Throughout the myriad social action activities, there is one common theme: the teaching of the English language. “Everybody wants to learn English,” Archbishop Moon Hing said. “When we do church, we use their language. But when we teach them we do it in English because everybody wants to learn English – even the government officers – because that is the only language they can communicate with the world.

“They cannot use Vietnamese to communicate with the world or Cambodian. So if they have to communicate with the world it is only in English. In Malaysia and Singapore, we were British colonies so we have stronger English and can help them in many ways.”

When asked how many languages exist in the Province, Archbishop Moon Hing laughs. “Many!,” he said. “Too many to count. Hundreds.

“Sometimes we need translation into two or three languages before people can understand. Let’s say I do English. Then they have to translate into their national language and then they have to translate into their local language.”

In rural areas, church services take place in the local language; but in the cities many churches hold multiple services to cater for different language groups. “In Saint Mary’s Cathedral we have 13 services [on Sundays]. We start early and keep going, keep going and keep going.”

The province was built on the not-too-distant work of past missionaries; but the church is now an indigenous affair. On taking up his office today, Moon Hing became the second indigenous Archbishop of the Province.

Missionaries are still welcome in the Province – but to work in teaching and education roles rather than church leadership. Missionaries today in South East Asia are only to be found in the missionary deaneries. There are 15 of them in Laos, mainly from Britain, Australia and New Zealand; but also from Malaysia and Singapore.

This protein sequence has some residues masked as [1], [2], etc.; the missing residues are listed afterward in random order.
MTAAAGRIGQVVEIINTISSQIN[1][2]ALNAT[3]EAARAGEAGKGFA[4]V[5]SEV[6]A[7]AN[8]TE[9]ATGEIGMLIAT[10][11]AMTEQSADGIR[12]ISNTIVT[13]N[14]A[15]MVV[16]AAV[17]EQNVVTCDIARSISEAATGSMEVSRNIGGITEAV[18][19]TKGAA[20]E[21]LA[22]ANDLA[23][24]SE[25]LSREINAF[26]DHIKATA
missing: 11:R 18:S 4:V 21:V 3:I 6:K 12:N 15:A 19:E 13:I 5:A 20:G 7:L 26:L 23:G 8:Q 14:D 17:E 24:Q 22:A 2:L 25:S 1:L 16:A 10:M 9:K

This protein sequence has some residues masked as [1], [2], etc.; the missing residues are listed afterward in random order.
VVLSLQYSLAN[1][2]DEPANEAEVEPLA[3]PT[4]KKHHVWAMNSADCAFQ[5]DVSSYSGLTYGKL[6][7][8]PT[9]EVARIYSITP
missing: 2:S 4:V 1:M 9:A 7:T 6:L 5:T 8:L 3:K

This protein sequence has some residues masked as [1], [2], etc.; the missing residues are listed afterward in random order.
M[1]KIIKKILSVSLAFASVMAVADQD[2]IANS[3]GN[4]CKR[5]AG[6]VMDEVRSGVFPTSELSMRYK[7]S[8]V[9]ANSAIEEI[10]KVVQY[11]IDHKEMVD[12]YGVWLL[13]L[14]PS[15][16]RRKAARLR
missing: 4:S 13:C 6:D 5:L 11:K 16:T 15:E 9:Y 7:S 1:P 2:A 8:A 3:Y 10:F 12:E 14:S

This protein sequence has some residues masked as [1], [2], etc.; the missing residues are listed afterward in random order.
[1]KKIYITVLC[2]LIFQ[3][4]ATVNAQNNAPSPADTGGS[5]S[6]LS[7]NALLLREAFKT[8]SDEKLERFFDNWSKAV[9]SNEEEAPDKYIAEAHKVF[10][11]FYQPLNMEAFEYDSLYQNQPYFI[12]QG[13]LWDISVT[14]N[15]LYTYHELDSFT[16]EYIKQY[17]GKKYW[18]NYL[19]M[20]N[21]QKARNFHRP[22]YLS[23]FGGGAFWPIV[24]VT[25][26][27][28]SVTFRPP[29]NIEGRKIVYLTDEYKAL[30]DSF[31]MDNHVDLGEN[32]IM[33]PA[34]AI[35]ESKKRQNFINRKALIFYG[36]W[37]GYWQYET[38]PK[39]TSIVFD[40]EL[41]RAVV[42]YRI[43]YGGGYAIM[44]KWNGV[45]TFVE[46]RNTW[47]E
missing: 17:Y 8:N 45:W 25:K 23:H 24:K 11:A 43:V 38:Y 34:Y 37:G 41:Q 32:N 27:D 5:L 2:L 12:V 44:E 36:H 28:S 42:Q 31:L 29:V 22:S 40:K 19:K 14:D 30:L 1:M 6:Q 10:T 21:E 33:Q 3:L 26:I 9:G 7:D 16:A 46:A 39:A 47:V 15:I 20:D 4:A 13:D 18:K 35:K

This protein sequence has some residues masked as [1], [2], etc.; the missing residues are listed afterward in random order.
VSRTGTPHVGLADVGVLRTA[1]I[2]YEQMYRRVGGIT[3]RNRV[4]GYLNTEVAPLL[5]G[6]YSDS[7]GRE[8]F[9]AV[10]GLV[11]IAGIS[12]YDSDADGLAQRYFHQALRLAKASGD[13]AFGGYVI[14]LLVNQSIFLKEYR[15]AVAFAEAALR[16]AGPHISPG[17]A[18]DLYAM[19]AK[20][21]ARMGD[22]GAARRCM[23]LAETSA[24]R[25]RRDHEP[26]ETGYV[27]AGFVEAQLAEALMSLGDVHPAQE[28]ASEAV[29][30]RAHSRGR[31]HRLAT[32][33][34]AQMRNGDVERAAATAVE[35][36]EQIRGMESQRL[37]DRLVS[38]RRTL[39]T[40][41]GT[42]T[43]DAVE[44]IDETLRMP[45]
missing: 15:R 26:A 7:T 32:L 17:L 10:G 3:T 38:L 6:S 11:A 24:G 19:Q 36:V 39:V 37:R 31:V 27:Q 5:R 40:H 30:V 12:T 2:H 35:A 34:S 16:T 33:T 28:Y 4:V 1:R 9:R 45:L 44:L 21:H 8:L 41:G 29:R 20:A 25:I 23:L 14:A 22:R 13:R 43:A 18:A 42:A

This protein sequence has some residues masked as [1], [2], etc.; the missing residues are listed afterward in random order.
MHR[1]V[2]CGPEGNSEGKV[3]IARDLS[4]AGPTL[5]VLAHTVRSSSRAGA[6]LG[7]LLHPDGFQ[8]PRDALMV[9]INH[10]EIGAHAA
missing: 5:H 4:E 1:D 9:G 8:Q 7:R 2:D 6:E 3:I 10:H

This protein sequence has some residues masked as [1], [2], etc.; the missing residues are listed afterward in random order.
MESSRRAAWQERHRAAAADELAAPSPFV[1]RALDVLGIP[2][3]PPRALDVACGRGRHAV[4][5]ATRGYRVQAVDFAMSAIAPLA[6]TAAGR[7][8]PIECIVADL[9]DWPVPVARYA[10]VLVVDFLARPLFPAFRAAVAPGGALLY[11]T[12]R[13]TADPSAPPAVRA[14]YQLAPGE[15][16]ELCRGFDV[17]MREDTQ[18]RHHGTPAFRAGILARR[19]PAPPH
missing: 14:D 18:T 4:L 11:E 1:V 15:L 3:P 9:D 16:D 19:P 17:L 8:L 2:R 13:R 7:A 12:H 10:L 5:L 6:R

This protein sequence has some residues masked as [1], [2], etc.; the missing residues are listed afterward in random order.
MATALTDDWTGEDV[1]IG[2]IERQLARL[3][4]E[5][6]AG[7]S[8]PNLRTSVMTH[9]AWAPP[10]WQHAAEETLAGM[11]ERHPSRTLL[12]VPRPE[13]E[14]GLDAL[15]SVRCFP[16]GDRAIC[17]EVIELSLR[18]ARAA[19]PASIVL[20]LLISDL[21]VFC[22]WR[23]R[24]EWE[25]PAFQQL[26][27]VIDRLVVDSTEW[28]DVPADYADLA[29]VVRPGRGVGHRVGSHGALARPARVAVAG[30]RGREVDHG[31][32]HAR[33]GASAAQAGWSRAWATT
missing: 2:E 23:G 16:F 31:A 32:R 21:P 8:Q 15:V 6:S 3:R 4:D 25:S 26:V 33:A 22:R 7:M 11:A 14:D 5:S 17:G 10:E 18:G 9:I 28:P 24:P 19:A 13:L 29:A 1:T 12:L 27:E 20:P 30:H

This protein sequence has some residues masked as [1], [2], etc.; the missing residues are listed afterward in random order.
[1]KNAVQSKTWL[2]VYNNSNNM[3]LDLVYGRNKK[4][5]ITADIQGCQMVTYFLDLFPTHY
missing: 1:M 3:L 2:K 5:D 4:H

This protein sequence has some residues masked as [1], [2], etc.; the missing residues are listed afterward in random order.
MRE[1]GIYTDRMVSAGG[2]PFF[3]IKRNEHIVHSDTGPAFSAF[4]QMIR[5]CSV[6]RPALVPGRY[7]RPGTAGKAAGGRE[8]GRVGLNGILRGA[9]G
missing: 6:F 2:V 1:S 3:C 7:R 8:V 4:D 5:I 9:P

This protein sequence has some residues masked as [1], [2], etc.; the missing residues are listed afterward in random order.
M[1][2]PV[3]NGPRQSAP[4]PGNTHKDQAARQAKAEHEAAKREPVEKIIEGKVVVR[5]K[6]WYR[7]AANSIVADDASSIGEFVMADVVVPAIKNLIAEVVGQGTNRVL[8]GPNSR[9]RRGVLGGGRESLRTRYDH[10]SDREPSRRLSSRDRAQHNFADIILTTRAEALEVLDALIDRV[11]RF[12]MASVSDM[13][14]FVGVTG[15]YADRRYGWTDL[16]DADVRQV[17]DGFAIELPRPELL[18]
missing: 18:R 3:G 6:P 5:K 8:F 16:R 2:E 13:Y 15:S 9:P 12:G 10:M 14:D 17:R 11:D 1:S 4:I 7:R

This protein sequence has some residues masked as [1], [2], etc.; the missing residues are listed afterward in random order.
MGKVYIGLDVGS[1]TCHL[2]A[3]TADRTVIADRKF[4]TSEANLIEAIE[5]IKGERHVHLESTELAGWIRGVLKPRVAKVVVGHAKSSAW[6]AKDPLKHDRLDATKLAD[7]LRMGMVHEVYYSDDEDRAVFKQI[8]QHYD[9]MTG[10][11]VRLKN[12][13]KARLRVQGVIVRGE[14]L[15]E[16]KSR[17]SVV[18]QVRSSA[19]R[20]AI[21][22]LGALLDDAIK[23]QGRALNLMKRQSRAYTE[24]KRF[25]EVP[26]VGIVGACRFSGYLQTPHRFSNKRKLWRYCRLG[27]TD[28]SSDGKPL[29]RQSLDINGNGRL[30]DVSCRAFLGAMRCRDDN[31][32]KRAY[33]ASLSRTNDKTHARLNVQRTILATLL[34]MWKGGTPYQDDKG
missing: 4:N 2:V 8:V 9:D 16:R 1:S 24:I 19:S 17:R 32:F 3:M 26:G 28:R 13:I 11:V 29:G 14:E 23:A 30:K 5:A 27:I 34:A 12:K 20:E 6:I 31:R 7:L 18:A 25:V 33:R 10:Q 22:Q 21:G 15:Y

And they serve a useful purpose: “non-Christians are looking at [the Church] as a foreign religion, so they are slow to come in,” Archbishop Moon Hing said; “but because English is the main thing in the whole of our region, if they want to learn English they want to learn it from white faces.

“They don’t want to learn it from us – the non-whites – so we still need the missionaries to be in the forefront to teach all these things. We train our people to be involved; but every-time we have white people to teach English we have a lot of people who want to go to their classes; but when we see Singaporeans or Malaysians teaching, less people will go to their classes.”

As he takes on the leadership of the Province of South East Asia, Archbishop Moon Hing says his focus in the coming years will be in three distinct areas: church, politics and manpower.

For the Church, he wants to speed up the process of creating new dioceses in the missionary deanery countries. He said that all of them apart from Laos and Vietnam are “growing quite fast” and he wants to establish a timetable for the creation of dioceses.

“The difficulty we have is that we don’t have the money yet,” he said. “We have the people; we have the church; but we don’t have the finance to help them run. Transport will cost a lot – they are too far to meet each other. They don’t have cars, like us, so everything is money.

“Nepal is 10,000 members yet we cannot create a diocese because we have to put in a lot of infrastructure like diocesan centres and operations centres to help them to carry on the mission work without us. This work must carry on.”